In 1988, Kentucky Supreme Court Justice Robert F. Stephens described the Kentucky Video Courts program thus: "In my entire experience as a lawyer and as a judge I know of no program which does more for the average litigant to reduce the delay and excessive costs of pursuing justice than our video court recording systems." Indeed, for before the innovative adoption of video technology by the Courts of Kentucky, the process of litigation could be very expensive and time-consuming.
For example, in 1984 a transcription of court proceedings, a required resource for any appellate motion, could cost the litigant $2-$3 per page and the production of the transcript could take between two and four months to complete. As the average trial in Kentucky lasts two days, the cost of a manuscript for this proceeding will be between $1,200, and $1,700. These costs, being beyond the resources of many of Kentucky's poorer citizens, created an inequity between the financially secure and the impoverished in their access to justice. If the litigant were indigent, these costs would then shift to the taxpayer. Kentucky's solution, the Kentucky Video Courts, provides an audio-video recording of the entire proceeding that is inherently more accurate than a court reporter's transcript and much cheaper and quicker to reproduce.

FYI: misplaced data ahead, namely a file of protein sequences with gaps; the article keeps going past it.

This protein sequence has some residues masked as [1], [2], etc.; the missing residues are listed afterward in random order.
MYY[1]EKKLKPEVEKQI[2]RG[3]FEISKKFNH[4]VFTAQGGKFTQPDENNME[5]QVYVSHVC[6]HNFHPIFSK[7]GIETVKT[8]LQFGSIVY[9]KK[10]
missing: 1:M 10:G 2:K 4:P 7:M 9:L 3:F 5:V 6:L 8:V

In the courtroom, the cameras and microphones are placed in unobtrusive areas, yet close to each relevant participant. The key to the system is the voice-activated sound mixer that turns on the microphone nearest to the speaker. Simultaneously with the activated microphone, a camera covering that portion of the courtroom is also activated. When the sound mixer picks up activity from more than one speaker, the video moves to a view of the entire room and the correct microphones are activated. The result is a remarkably clear and accurate, time-stamped video record of courtroom and chamber proceedings.
A reproduction of a typical proceeding's recording costs $15 per six-hour videocassette. In the average trial, the reproduction costs $30, a savings of at least $1170. Further, the system is automatic and retires the need for a court reporter, saving the state even more money.
Video technology had previously been attempted in other jurisdictions, but without success. In Tennessee and Ohio it failed due to several reasons: a lack of support from the appellate court, the required cost of installation, and the cost of the required operator.
Kentucky's system is different in that it runs automatically, without an operator--the savings in labor affords the installation of the system. Yet, officials in Kentucky report that the main reason the program has been so successful is that, from the beginning, they involved the appellate court. This involvement created a sense of ownership for the court and preempted the objections that the programs in Tennessee and Ohio could not endure.
Another positive benefit of the system is that it creates a new transparency of court proceedings. Judiciary officials and attorneys report that once the system was broadcast over local cable-access, a prevailingly positive public attitude emerged from exposure to the judicial process. Court proceedings are no longer an unknown mystery to Kentucky residents; they have become familiar and trustworthy proceedings. In the end, the Kentucky Video Courts program has made a great stride towards fair and transparent access to American justice.